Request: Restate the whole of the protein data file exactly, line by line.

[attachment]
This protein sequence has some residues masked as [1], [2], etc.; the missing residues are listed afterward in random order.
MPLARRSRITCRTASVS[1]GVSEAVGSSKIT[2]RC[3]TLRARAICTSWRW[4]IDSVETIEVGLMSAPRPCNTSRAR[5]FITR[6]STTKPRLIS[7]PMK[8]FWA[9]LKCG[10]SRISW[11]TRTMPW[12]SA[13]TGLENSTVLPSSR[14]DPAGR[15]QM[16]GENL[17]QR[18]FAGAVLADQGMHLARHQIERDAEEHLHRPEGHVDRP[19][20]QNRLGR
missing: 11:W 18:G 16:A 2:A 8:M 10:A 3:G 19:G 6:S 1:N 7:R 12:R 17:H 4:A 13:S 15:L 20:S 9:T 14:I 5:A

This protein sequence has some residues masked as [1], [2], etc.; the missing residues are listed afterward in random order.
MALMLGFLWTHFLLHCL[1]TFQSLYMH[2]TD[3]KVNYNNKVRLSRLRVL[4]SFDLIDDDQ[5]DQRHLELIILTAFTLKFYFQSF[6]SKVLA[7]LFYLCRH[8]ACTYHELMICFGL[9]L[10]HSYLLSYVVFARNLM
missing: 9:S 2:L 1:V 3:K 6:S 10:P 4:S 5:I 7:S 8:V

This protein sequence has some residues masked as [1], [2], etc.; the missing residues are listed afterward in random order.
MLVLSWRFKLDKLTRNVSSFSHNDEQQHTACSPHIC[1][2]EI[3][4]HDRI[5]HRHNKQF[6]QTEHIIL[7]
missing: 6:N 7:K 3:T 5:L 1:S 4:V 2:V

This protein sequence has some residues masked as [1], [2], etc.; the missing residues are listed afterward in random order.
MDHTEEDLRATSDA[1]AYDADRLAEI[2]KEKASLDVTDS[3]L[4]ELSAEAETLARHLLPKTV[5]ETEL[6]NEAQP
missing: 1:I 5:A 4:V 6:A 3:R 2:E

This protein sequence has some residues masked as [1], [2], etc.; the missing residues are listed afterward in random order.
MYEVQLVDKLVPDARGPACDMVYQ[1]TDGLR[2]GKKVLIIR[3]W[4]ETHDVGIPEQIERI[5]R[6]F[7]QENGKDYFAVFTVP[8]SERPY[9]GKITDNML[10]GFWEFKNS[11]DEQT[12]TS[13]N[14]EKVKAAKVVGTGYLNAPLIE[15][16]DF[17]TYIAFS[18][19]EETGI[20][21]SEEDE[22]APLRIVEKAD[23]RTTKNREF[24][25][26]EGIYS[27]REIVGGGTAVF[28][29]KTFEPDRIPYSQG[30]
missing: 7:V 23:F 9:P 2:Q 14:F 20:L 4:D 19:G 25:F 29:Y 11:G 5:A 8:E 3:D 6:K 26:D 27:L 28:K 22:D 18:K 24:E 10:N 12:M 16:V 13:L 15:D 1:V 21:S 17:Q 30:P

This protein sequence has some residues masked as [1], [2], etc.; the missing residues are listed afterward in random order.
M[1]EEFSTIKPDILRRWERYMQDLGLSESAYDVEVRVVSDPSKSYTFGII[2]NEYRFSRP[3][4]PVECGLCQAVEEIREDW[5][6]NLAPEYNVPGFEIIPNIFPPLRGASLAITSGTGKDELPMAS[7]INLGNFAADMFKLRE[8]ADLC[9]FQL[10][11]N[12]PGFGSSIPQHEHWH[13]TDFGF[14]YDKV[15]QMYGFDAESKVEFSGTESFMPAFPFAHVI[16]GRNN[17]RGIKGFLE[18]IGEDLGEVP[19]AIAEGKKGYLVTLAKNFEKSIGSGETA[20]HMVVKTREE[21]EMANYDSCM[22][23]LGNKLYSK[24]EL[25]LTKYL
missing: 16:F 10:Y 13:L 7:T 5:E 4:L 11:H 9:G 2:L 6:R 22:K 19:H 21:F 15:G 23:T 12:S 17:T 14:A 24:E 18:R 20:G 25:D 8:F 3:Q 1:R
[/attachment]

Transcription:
This protein sequence has some residues masked as [1], [2], etc.; the missing residues are listed afterward in random order.
MPLARRSRITCRTASVS[1]GVSEAVGSSKIT[2]RC[3]TLRARAICTSWRW[4]IDSVETIEVGLMSAPRPCNTSRAR[5]FITR[6]STTKPRLIS[7]PMK[8]FWA[9]LKCG[10]SRISW[11]TRTMPW[12]SA[13]TGLENSTVLPSSR[14]DPAGR[15]QM[16]GENL[17]QR[18]FAGAVLADQGMHLARHQIERDAEEHLHRPEGHVDRP[19][20]QNRLGR
missing: 11:W 18:G 16:A 2:A 8:M 10:A 3:G 19:G 6:S 1:N 7:R 12:R 17:H 4:A 13:S 15:L 20:S 9:T 14:I 5:A

This protein sequence has some residues masked as [1], [2], etc.; the missing residues are listed afterward in random order.
MALMLGFLWTHFLLHCL[1]TFQSLYMH[2]TD[3]KVNYNNKVRLSRLRVL[4]SFDLIDDDQ[5]DQRHLELIILTAFTLKFYFQSF[6]SKVLA[7]LFYLCRH[8]ACTYHELMICFGL[9]L[10]HSYLLSYVVFARNLM
missing: 9:S 2:L 1:V 3:K 6:S 10:P 4:S 5:I 7:S 8:V

This protein sequence has some residues masked as [1], [2], etc.; the missing residues are listed afterward in random order.
MLVLSWRFKLDKLTRNVSSFSHNDEQQHTACSPHIC[1][2]EI[3][4]HDRI[5]HRHNKQF[6]QTEHIIL[7]
missing: 6:N 7:K 3:T 5:L 1:S 4:V 2:V

This protein sequence has some residues masked as [1], [2], etc.; the missing residues are listed afterward in random order.
MDHTEEDLRATSDA[1]AYDADRLAEI[2]KEKASLDVTDS[3]L[4]ELSAEAETLARHLLPKTV[5]ETEL[6]NEAQP
missing: 1:I 5:A 4:V 6:A 3:R 2:E

This protein sequence has some residues masked as [1], [2], etc.; the missing residues are listed afterward in random order.
MYEVQLVDKLVPDARGPACDMVYQ[1]TDGLR[2]GKKVLIIR[3]W[4]ETHDVGIPEQIERI[5]R[6]F[7]QENGKDYFAVFTVP[8]SERPY[9]GKITDNML[10]GFWEFKNS[11]DEQT[12]TS[13]N[14]EKVKAAKVVGTGYLNAPLIE[15][16]DF[17]TYIAFS[18][19]EETGI[20][21]SEEDE[22]APLRIVEKAD[23]RTTKNREF[24][25][26]EGIYS[27]REIVGGGTAVF[28][29]KTFEPDRIPYSQG[30]
missing: 7:V 23:F 9:P 2:Q 14:F 20:L 4:D 19:G 25:F 29:Y 11:G 5:A 8:E 3:D 6:K 26:D 27:L 28:K 22:D 18:K 24:E 10:N 12:M 16:V 13:L 15:D 1:V 21:S 17:Q 30:P

This protein sequence has some residues masked as [1], [2], etc.; the missing residues are listed afterward in random order.
M[1]EEFSTIKPDILRRWERYMQDLGLSESAYDVEVRVVSDPSKSYTFGII[2]NEYRFSRP[3][4]PVECGLCQAVEEIREDW[5][6]NLAPEYNVPGFEIIPNIFPPLRGASLAITSGTGKDELPMAS[7]INLGNFAADMFKLRE[8]ADLC[9]FQL[10][11]N[12]PGFGSSIPQHEHWH[13]TDFGF[14]YDKV[15]QMYGFDAESKVEFSGTESFMPAFPFAHVI[16]GRNN[17]RGIKGFLE[18]IGEDLGEVP[19]AIAEGKKGYLVTLAKNFEKSIGSGETA[20]HMVVKTREE[21]EMANYDSCM[22][23]LGNKLYSK[24]EL[25]LTKYL
missing: 16:F 10:Y 13:L 7:T 5:E 4:L 11:H 9:G 2:L 6:R 22:K 19:H 21:F 15:G 23:T 12:S 17:T 14:A 24:E 18:R 20:G 25:D 8:F 3:Q 1:R